|Download: Kane G, Kane E. The High Reported Accuracy Of The Standardized Field Sobriety Test Is A Property Of The Statistic, Not Of The Test. Law, Probability and Risk, 29 November 2021
Or access at the journal: https://doi.org/10.1093/lpr/mgab004
At a BAC cutoff of 0.08%, the Likelihood Ratio of the SFST is 1.4.
Your Best Source for SFST Science..
Given that our driver failed the scientific SFST, what is the probability she was impaired by alcohol?
DRE officers are trained to testify "93%." Or 91%, or 95%. Those are the SFST accuracies reported in NHTSA's scientific SFST validation studies. They all sound pretty good, which is why defense attorneys don't ask officers the accuracy question.
Here's the plot line for this entire web site: Those 90-something percent accuracies do not answer our question.
I'm not going to teach you to prove the lady's SFST doesn't count because her shoes were pointy or the officer waved the HGN pen left before he waved it right. This site isn't about how SFST measurements are made. This site is about what SFST measurements mean. The driver failed the SFST test. What does that tell us about her?Most folks find this surprising. It is counterintuitive. Over and over scientific research discovered the accuracy of the SFST is 91 to 95%, so why isn't the accuracy of the SFST administered to our defendant 91 to 95%? The quick answer is "accuracy" is more complicated than you think. NHTSA'S "accuracy" statistic is internally valid to the studies, but not externally valid to our case. The longer answer is what this web site is about.
The simple and obvious answer is to consider the accuracy of the test. If research scientists did the SFST over and over and found that the SFST gave the correct answer 95% of the time we'll probably rely on it. If they found it was correct 5% of the time, we probably won't. Simple? Simple.
Simple, but it doesn't work. This is one of those times the simple and obvious answer is wrong. It turns out:
But if that 95% research statistic was calculated using the wrong formula, then in our case it is not valid. The accuracy of our lady's SFST is not 95%. Wow. So what is it? What is the accuracy of the SFST for our lady? The prosecution has no answer. There is no answer. For forty years every time NHTSA has studied the SFST it has used the wrong test accuracy formula. After forty years of un-peer-reviewed, in-house "scientific" projects done by hand-picked contractors with a financial interest in pleasing the agency, NHTSA has provided no scientific basis for stating any percentage as the accuracy of SFSTs done in the field.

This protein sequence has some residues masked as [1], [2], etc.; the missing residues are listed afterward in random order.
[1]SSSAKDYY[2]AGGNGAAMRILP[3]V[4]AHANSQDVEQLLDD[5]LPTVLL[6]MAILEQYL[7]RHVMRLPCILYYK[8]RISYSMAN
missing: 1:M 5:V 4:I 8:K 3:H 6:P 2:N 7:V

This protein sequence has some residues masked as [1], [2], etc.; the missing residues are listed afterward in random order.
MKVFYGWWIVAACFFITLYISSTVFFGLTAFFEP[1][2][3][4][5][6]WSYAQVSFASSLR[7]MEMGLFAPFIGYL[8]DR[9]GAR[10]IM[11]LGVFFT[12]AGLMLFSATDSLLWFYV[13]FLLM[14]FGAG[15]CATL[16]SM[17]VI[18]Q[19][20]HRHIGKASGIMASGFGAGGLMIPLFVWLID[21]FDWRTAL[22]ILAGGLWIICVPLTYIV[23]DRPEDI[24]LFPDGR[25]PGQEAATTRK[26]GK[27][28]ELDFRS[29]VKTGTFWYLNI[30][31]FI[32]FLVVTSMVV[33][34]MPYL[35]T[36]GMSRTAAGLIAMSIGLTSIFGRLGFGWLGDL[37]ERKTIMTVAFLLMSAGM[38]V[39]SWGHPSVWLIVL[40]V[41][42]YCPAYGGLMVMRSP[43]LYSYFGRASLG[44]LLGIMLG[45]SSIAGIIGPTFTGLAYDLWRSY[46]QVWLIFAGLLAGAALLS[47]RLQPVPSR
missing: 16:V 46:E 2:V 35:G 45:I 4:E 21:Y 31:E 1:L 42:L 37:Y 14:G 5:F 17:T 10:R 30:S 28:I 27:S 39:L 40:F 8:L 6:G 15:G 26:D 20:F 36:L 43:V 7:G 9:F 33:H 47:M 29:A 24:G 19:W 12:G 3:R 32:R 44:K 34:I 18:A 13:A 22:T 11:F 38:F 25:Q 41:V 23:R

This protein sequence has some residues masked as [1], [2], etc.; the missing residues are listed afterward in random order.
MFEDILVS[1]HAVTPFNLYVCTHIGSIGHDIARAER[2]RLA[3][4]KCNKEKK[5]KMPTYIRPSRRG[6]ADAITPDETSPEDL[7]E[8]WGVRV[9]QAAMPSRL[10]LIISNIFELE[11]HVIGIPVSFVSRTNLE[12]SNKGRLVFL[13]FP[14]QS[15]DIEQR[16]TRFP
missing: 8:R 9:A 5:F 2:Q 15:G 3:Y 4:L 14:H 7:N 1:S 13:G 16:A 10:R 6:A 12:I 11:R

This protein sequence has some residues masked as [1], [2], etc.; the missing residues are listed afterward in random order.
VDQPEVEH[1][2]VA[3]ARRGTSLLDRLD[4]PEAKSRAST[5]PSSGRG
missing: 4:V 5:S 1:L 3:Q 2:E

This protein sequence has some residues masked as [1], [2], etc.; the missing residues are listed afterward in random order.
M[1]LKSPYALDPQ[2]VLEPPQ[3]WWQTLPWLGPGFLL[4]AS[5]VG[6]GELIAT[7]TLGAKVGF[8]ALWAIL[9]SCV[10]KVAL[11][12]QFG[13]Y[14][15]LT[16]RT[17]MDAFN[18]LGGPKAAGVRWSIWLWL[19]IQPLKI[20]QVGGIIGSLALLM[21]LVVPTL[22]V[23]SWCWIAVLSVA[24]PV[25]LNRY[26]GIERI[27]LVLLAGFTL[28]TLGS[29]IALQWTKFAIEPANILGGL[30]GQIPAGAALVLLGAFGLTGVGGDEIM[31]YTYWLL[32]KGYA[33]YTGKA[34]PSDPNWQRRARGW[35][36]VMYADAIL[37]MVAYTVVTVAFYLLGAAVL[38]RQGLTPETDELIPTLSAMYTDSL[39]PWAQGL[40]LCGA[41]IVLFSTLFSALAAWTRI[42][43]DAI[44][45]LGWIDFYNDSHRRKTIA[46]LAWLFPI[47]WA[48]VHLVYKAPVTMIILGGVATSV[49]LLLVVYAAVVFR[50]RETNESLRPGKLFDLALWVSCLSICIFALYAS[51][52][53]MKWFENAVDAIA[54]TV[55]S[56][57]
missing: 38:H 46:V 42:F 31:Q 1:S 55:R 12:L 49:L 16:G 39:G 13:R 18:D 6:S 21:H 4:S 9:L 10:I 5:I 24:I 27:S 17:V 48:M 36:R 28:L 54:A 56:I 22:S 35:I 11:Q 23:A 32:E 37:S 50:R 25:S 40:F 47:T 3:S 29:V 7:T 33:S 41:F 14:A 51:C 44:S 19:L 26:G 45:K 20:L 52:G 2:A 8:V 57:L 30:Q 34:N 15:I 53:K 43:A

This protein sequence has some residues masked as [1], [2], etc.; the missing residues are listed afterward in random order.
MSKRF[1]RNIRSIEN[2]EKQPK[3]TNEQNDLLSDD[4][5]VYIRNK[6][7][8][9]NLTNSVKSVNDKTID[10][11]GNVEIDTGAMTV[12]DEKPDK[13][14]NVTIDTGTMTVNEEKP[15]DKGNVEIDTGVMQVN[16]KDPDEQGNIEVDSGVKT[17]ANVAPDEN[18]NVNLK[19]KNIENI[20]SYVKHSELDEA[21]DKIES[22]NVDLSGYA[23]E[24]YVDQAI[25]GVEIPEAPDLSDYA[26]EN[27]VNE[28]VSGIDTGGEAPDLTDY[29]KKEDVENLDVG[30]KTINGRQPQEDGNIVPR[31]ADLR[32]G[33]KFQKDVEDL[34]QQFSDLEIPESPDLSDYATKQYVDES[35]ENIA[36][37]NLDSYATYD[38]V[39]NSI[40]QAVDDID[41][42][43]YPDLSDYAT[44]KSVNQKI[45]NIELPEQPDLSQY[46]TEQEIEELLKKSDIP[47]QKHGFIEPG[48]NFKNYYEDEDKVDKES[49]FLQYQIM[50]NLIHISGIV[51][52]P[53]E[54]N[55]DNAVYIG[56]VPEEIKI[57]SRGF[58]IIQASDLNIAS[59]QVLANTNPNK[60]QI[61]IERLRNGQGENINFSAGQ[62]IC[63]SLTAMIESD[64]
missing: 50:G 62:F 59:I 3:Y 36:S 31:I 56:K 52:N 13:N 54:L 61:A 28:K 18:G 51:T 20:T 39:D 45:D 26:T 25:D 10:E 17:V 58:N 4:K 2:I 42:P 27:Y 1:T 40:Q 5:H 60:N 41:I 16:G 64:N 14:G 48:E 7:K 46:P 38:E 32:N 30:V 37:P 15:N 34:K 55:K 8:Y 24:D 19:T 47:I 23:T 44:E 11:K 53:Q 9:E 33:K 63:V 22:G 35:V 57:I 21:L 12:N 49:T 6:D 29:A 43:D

As far as the science goes, accuracy of our lady's SFST could by anything. Or nothing. The SFSTs used by US law enforcement are accurate in the same way that astrology, phrenology and palm reading are accurate. They vaguely make sense, and everyone who relies on them seems to think they work.
Everyone with a gun sets off the metal detector, but most people who set off the metal detector do not have a gun.
When travelers set off a metal detector, we don't arrest and convict them of gun smuggling and terrorism. Everyone with a gun sets off the metal detector, but most people who set off the metal detector do not have a gun.
Metal detectors are highly accurate at spotting people who do have a gun, but they are not especially good at telling the difference between gun and no-gun. On innocent people metal detectors often give the wrong answer. They ring for keys and phones and belt buckles, for lots of stuff.
Everybody who is drunk is uncoordinated, but most people who are uncoordinated are not drunk.
SFSTs work the same way. It is true that everyone who is drunk is uncoordinated. But it is not true that everyone who is uncoordinated is drunk. If you arrest people for being uncoordinated, you'll end up arresting, and convicting, lots of people who are innocent.
Read this web site while you can. Best I can tell, I am under ongoing threat from NHTSA contract SFST scientist Dr. Jack Stuster for exposing the scientific errors you are reading about here.
This web site is about science— NHTSA's SFST validation science. I do not know, I do not care, I do not have an opinion about Dr. Jack Stuster's knowledge or intentions at any time ever in his life. I'm not even saying he had knowledge or intentions. But if he did, this web site isn't about them. Or him.